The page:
Match Corps Boston Frequently Asked Questions
For links to more detailed FAQs about the Match Corps at each campus, please scroll down to the end of the General FAQs.
1. Who are the children and adolescents who attend Match Charter Public School?
Match students come from all over Boston, and there is no entrance exam or application essay, just a straight lottery where the application form just asks for the student's residential address and basic contact information for the family.
Most of our students come from low-income households, and most are Black or Hispanic. Many arrive with math and literacy skills that are below their official grade level. Demographically, as urban youth, they arrive with just a 1-in-10 chance of earning a college degree. Our mission is to support their accelerated academic growth, so that each student, regardless of their skill level when they first enroll, goes on to thrive and succeed both in college and beyond.
2. Since they chose to attend a college preparatory charter school, all Match students super-motivated about school, right?
This isn't quite so simple. Most students enter the lottery and subsequently enroll at Match through a parent or guardian. From a kid’s point of view, Match isn't immediately attractive, since it means longer hours, harder academic work, and higher behavioral expectations and accountability.
Every single Match student receives high-dosage tutoring: from the top students (who might arrive to Grade 6 with 6th grade skills) to the lowest students (who might arrive in Grade 6 with 1st grade skills). Some of your tutees will be excited about the extra attention and accountability that comes with having a personal tutor, and others will resist it.
3. I've seen different forms of tutoring. What do Match Corps Boston participants actually do?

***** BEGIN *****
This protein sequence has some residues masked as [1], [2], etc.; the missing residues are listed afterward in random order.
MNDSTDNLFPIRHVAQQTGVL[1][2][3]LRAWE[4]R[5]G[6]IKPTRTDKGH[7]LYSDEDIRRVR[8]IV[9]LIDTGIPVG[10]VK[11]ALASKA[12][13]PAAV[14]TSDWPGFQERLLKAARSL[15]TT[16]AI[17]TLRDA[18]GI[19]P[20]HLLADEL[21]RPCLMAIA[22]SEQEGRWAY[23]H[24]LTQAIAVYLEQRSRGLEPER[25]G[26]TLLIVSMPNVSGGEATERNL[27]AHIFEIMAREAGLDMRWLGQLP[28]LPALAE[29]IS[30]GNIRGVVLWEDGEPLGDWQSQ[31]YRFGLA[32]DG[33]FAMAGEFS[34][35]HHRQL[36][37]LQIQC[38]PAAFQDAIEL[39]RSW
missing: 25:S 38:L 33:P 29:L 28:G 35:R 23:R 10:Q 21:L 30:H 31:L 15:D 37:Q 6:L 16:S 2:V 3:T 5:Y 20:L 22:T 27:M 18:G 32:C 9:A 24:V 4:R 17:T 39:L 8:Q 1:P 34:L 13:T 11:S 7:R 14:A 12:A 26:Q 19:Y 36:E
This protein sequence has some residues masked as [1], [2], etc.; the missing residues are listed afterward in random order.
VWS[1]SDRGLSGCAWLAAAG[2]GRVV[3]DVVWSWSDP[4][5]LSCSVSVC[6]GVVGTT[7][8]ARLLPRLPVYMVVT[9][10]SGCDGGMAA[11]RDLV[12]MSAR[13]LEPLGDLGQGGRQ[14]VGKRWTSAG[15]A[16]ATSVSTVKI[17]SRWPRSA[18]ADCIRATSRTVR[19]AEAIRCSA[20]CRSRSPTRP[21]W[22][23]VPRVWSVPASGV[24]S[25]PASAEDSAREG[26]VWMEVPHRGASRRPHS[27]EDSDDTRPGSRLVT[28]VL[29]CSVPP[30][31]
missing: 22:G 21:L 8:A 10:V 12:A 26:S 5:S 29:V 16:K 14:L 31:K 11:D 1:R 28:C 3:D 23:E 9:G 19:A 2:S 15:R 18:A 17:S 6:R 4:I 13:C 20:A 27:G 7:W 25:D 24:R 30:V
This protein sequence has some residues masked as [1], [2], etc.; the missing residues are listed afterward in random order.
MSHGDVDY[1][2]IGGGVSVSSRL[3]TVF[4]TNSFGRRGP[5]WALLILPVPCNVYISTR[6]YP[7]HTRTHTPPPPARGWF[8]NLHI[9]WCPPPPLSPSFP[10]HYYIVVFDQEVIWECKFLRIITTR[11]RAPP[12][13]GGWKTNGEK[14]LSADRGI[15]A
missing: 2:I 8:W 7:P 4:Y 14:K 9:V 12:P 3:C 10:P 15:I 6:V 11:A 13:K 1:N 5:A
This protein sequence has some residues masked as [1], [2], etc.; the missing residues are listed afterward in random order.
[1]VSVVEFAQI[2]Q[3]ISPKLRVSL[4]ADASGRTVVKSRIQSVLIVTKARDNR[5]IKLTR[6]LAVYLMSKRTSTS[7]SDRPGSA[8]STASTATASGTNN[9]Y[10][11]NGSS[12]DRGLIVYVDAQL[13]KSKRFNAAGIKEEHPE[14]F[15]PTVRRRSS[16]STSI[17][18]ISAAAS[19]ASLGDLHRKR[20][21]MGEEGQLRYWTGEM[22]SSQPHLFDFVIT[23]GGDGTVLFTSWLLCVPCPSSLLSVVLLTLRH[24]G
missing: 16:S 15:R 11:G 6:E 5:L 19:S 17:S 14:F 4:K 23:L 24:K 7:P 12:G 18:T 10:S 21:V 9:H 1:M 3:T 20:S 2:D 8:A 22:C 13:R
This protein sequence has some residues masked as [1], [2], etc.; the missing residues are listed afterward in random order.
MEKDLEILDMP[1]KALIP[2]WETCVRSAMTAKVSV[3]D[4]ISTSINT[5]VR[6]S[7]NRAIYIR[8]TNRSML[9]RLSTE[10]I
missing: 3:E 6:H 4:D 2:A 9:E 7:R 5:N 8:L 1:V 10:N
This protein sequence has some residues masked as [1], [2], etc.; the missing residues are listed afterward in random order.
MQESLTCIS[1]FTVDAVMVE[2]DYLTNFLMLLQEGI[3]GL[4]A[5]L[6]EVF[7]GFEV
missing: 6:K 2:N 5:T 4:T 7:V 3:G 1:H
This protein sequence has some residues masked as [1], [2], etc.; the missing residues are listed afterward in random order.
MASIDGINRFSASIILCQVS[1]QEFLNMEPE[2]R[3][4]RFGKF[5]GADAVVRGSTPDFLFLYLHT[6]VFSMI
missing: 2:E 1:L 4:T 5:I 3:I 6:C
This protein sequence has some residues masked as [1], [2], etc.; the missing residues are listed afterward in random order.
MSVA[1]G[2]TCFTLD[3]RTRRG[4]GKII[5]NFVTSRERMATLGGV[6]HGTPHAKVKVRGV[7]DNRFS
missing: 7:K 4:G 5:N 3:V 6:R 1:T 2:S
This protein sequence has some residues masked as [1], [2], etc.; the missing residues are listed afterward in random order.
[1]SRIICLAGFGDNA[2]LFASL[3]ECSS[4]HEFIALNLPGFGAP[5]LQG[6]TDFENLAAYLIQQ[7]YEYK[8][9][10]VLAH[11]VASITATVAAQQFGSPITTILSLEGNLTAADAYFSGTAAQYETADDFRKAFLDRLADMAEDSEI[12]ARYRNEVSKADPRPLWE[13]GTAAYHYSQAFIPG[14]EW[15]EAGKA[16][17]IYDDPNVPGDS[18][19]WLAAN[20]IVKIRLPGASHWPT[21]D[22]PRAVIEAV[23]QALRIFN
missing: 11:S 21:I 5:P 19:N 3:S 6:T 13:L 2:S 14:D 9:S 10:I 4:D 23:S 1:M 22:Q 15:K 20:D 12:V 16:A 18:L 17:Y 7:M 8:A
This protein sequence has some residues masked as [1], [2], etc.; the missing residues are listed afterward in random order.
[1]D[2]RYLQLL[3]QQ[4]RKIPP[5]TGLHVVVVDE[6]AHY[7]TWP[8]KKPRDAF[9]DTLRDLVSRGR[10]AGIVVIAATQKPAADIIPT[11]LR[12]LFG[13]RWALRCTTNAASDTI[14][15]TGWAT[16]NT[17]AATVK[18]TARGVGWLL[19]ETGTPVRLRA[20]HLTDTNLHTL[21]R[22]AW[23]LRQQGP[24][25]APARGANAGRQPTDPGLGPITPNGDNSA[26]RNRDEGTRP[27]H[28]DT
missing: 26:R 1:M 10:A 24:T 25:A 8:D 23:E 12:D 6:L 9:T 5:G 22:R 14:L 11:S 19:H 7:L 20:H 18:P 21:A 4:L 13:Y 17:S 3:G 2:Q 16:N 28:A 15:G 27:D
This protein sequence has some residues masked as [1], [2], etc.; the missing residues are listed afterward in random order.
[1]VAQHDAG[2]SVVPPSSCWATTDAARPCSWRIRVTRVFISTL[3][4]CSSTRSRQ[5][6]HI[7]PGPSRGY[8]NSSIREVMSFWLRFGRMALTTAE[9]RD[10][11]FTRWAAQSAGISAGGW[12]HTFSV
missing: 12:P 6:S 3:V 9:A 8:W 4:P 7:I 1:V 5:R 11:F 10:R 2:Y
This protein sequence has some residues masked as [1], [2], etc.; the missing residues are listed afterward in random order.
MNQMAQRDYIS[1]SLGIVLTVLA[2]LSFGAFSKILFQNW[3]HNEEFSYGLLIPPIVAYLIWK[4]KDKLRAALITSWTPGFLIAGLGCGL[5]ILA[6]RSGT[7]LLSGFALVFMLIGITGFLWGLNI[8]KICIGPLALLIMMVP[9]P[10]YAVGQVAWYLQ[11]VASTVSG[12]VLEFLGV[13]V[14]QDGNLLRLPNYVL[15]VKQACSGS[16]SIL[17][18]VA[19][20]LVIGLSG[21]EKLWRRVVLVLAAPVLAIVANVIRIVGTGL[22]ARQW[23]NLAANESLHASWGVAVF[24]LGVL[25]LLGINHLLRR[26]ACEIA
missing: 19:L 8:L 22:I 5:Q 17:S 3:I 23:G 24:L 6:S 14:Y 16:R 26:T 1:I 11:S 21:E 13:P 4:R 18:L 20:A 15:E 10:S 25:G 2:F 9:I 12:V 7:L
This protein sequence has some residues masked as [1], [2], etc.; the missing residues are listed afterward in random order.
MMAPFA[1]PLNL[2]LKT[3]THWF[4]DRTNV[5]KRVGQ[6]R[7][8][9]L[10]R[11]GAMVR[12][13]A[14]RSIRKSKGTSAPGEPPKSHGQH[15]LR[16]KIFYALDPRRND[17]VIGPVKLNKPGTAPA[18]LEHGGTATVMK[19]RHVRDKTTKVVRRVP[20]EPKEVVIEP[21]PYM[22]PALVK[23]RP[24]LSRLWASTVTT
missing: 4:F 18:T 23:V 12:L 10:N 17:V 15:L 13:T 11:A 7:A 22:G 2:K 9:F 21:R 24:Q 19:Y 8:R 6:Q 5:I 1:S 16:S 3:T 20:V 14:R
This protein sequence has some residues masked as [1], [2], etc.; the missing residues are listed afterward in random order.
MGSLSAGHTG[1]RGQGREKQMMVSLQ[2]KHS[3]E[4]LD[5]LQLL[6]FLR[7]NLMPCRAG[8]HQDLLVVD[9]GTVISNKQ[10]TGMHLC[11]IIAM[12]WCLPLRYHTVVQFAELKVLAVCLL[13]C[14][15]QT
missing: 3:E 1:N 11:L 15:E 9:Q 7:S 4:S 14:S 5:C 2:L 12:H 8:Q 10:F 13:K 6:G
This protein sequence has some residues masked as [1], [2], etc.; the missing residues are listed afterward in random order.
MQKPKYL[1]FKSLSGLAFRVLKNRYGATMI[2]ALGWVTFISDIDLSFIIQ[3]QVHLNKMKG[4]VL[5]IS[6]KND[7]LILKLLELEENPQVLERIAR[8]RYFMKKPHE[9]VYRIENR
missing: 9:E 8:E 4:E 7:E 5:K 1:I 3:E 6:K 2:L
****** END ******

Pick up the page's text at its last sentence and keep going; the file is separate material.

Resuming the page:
Corps members provide their students with individualized academic instruction in math and literacy, in a small group setting, during the school day, utilizing curriculum materials provided to them by teachers and school leadership. Each student has tutorial as a period in their daily schedule just like their core academic classes. Tutorial sessions typically takes up four or more periods of each tutor's workday.
Additionally, Corps members are also assigned a secondary project, where they assist a faculty or staff member several hours per week. Finally, tutors devote time to preparing for upcoming tutorials, call their student's parent or guardian weekly, and might spend some time after school helping the most at-risk students with their homework.
4. How are secondary projects assigned?
After having the opportunity to learn about the opportunities available at their campus during summer training, Corps members apply to their top choices and interview with the applicable teachers or staff members. Match Corps members rank their preferred projects, and the staff members identify the applicants they were most excited to collaborate with. The Match Corps director takes all this into account when assigning positions; Corps members usually receive one of their top two choices.
5. What kind of housing is available?
High School corps members live on the third floor of the Match High School in a dormitory-style living space. Match Middle School, Community Day and Next corps members live in group apartments near their respective schools. Everyone shares a bedroom with at least one other corps member of the same gender, and shares bathroom, kitchen and living space with a larger group. Accommodations are furnished, and the rent includes utilities. Although the majority of the Match Corps takes advantage of the convenience and value of this benefit, there are always some corps members who seek independent living arrangements.
6. Can Match Corps members really support themselves financially on the stipend?
Your ability to defer your loans is specific to your own situation. While Match can provide paperwork to your lender, Match is not involved in the decision. Historically, some tutors have received a loan deferral, and some have not.
8. Will I be able to receive SNAP benefits (also known as food stamps) during my year as a Match Corps member?
9. What kind of training do Corps members receive prior to starting their work with students?
There are two weeks of full-time training in August before the school year starts, as well as ongoing professional development over the course of the year. During summer training, Corps members get to know the Match community and culture, learn how to build professional relationships with students and their families, are introduced to instructional and behavior management techniques to run effective tutorials, and help the rest of the staff prepare for the students' arrival.